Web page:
Photo from Conrad Hotels & Resorts
Let me describe the image of a recent Conrad Hotels print ad campaign I came across in The Atlantic: Two stocky, grey-haired, and shabbily dressed Asian ladies chopping a pile of fish in what looks to be a murky Hong Kong street market, while standing next to them are two young Caucasian models -- bowls of noodles in hand -- who looked inexplicably pleased ... with themselves. The copy reads: “The Luxury of Being Yourself.”
What exactly does this ad tell me about luxury? As far as I can tell, it's that well-dressed white people can instantly grasp that elusive "luxury" when placed in an environment that makes their physical features and designer clothes stand out. And what kind of "Being Yourself" activity is portrayed? Noodle eating, in a rather blasé manner? Somehow, that seems to be the last thing these models would ever do. Somewhat ironically, the copy seems better applied to the elder Asian ladies because they are made to look like chopping is all they ever do.
A little further digging found that Conrad Hotel was so proud of this ad campaign, they even sent out a self-congratulatory press release about it. Here's a quote from the official Conrad Hotels PR on the ad (the above version shows one less fish-chopping Asian lady than the version I saw in The Atlantic):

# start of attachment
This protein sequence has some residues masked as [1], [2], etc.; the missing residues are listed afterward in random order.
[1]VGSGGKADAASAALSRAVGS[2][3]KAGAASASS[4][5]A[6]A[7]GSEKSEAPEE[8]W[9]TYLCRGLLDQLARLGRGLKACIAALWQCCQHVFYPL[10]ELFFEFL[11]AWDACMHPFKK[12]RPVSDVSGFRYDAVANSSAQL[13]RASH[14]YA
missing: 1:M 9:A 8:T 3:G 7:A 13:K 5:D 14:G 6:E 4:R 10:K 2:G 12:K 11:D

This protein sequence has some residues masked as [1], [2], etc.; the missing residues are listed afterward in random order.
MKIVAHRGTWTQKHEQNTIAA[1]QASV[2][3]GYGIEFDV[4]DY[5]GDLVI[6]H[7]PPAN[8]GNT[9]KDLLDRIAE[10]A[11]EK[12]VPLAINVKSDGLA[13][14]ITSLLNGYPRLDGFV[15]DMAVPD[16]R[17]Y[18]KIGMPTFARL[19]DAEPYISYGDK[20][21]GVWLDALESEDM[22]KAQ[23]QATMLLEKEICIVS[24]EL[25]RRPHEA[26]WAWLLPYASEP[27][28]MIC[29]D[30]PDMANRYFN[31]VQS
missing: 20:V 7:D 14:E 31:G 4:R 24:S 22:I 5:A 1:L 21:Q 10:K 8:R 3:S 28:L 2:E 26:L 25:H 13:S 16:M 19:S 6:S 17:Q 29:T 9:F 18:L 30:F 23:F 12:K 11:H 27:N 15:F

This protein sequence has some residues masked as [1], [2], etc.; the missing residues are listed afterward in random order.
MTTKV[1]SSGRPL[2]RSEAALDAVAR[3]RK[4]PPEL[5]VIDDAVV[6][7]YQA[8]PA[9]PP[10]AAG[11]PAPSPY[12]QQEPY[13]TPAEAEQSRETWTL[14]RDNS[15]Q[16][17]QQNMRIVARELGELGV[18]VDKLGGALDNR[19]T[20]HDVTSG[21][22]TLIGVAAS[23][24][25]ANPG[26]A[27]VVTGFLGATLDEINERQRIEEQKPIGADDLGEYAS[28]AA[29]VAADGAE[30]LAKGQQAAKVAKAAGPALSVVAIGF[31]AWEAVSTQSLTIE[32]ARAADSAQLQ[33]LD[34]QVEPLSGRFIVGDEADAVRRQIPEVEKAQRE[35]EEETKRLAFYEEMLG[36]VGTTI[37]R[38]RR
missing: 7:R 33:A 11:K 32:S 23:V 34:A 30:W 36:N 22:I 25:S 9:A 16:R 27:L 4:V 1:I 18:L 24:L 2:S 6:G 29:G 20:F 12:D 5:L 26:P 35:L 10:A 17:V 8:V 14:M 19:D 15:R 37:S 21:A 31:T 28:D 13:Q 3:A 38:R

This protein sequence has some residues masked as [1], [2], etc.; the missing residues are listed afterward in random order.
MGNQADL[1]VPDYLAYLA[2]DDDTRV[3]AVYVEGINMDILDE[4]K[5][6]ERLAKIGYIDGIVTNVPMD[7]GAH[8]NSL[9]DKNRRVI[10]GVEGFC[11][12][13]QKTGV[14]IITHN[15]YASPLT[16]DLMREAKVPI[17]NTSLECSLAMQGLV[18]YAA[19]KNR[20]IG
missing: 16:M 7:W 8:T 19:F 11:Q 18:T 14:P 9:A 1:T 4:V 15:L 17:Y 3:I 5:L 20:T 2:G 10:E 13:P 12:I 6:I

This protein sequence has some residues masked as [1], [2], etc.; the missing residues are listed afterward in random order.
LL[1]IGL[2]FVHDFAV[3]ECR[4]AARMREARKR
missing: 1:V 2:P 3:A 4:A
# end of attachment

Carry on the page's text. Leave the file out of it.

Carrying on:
"Conrad enlisted famed fashion photographer Anders Overgaard … [who] used his unique voice to showcase the beauty, local culture and sophistication that Conrad Hotels & Resorts offers to travelers around the globe."
I would love to hear from anyone at Conrad, Y&R or Edelman (Conrad's PR agency), to explain to me how this noodle shop image conveys anything the hotel offers their clientele (other than abject flattery, and an assurance that they are still far superior to those Orientals).
But that's just my take on this ad. What do fellow Hyphen readers think?